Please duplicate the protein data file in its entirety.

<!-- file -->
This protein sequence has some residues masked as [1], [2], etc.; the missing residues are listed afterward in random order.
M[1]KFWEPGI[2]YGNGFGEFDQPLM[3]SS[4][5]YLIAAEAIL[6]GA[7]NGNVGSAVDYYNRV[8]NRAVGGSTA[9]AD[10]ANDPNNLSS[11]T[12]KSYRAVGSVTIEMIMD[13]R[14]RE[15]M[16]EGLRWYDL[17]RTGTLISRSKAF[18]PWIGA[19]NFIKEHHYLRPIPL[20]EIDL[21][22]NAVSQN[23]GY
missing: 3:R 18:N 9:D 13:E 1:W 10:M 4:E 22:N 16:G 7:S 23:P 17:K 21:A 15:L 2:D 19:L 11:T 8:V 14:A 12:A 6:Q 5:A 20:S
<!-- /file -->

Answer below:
This protein sequence has some residues masked as [1], [2], etc.; the missing residues are listed afterward in random order.
M[1]KFWEPGI[2]YGNGFGEFDQPLM[3]SS[4][5]YLIAAEAIL[6]GA[7]NGNVGSAVDYYNRV[8]NRAVGGSTA[9]AD[10]ANDPNNLSS[11]T[12]KSYRAVGSVTIEMIMD[13]R[14]RE[15]M[16]EGLRWYDL[17]RTGTLISRSKAF[18]PWIGA[19]NFIKEHHYLRPIPL[20]EIDL[21][22]NAVSQN[23]GY
missing: 3:R 18:N 9:D 13:E 1:W 10:M 4:E 22:N 16:G 7:S 23:P 17:K 21:A 15:L 2:D 19:L 11:T 8:V 14:A 12:A 6:Q 5:A 20:S